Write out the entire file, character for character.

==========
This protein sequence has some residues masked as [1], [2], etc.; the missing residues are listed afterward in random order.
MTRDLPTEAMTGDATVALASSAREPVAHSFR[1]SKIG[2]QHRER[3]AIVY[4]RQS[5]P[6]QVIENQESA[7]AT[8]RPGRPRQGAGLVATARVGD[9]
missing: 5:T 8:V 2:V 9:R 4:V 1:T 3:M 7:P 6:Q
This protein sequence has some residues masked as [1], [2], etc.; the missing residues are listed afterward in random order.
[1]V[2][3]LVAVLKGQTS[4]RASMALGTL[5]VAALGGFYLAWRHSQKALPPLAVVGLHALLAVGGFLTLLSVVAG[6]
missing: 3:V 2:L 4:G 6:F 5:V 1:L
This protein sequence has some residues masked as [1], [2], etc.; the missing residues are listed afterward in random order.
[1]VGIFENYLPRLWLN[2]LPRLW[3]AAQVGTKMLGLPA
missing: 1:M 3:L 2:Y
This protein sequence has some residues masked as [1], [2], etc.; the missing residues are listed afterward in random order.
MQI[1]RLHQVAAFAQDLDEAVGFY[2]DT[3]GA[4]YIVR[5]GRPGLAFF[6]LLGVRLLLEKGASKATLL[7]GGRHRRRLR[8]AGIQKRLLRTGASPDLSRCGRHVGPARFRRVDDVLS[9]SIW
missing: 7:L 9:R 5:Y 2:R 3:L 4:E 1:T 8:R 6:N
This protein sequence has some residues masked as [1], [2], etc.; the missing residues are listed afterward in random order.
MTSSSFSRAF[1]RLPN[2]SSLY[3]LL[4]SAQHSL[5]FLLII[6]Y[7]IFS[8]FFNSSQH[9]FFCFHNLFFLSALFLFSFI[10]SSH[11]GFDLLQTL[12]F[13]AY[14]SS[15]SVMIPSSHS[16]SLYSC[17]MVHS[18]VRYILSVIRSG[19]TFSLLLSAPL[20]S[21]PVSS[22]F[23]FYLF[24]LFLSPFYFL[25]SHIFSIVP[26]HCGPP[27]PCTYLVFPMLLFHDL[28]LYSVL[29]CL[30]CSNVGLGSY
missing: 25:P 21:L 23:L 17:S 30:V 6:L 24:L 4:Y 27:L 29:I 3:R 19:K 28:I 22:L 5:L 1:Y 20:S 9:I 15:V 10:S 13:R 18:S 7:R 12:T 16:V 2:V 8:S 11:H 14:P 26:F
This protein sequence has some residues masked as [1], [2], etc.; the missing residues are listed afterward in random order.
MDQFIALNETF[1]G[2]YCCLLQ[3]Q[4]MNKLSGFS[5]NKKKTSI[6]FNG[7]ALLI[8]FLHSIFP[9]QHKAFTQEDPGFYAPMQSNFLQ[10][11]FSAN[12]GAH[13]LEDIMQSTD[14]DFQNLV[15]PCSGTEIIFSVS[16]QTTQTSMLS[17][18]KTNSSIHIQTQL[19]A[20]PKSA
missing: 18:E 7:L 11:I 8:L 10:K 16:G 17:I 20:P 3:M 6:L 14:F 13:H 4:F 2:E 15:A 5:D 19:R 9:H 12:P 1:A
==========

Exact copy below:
This protein sequence has some residues masked as [1], [2], etc.; the missing residues are listed afterward in random order.
MTRDLPTEAMTGDATVALASSAREPVAHSFR[1]SKIG[2]QHRER[3]AIVY[4]RQS[5]P[6]QVIENQESA[7]AT[8]RPGRPRQGAGLVATARVGD[9]
missing: 5:T 8:V 2:V 9:R 4:V 1:T 3:M 7:P 6:Q
This protein sequence has some residues masked as [1], [2], etc.; the missing residues are listed afterward in random order.
[1]V[2][3]LVAVLKGQTS[4]RASMALGTL[5]VAALGGFYLAWRHSQKALPPLAVVGLHALLAVGGFLTLLSVVAG[6]
missing: 3:V 2:L 4:G 6:F 5:V 1:L
This protein sequence has some residues masked as [1], [2], etc.; the missing residues are listed afterward in random order.
[1]VGIFENYLPRLWLN[2]LPRLW[3]AAQVGTKMLGLPA
missing: 1:M 3:L 2:Y
This protein sequence has some residues masked as [1], [2], etc.; the missing residues are listed afterward in random order.
MQI[1]RLHQVAAFAQDLDEAVGFY[2]DT[3]GA[4]YIVR[5]GRPGLAFF[6]LLGVRLLLEKGASKATLL[7]GGRHRRRLR[8]AGIQKRLLRTGASPDLSRCGRHVGPARFRRVDDVLS[9]SIW
missing: 7:L 9:R 5:Y 2:R 3:L 4:E 1:T 8:R 6:N
This protein sequence has some residues masked as [1], [2], etc.; the missing residues are listed afterward in random order.
MTSSSFSRAF[1]RLPN[2]SSLY[3]LL[4]SAQHSL[5]FLLII[6]Y[7]IFS[8]FFNSSQH[9]FFCFHNLFFLSALFLFSFI[10]SSH[11]GFDLLQTL[12]F[13]AY[14]SS[15]SVMIPSSHS[16]SLYSC[17]MVHS[18]VRYILSVIRSG[19]TFSLLLSAPL[20]S[21]PVSS[22]F[23]FYLF[24]LFLSPFYFL[25]SHIFSIVP[26]HCGPP[27]PCTYLVFPMLLFHDL[28]LYSVL[29]CL[30]CSNVGLGSY
missing: 25:P 21:L 23:L 17:S 30:V 6:L 24:L 4:Y 27:L 29:I 3:R 19:K 28:I 22:L 5:L 1:Y 20:S 9:I 15:V 10:S 13:R 18:S 7:R 12:T 16:V 2:V 8:S 11:H 14:P 26:F
This protein sequence has some residues masked as [1], [2], etc.; the missing residues are listed afterward in random order.
MDQFIALNETF[1]G[2]YCCLLQ[3]Q[4]MNKLSGFS[5]NKKKTSI[6]FNG[7]ALLI[8]FLHSIFP[9]QHKAFTQEDPGFYAPMQSNFLQ[10][11]FSAN[12]GAH[13]LEDIMQSTD[14]DFQNLV[15]PCSGTEIIFSVS[16]QTTQTSMLS[17][18]KTNSSIHIQTQL[19]A[20]PKSA
missing: 18:E 7:L 11:I 8:L 10:K 16:G 17:I 20:P 3:M 6:L 14:F 13:H 4:F 2:E 15:A 5:D 19:R 9:H 12:P 1:A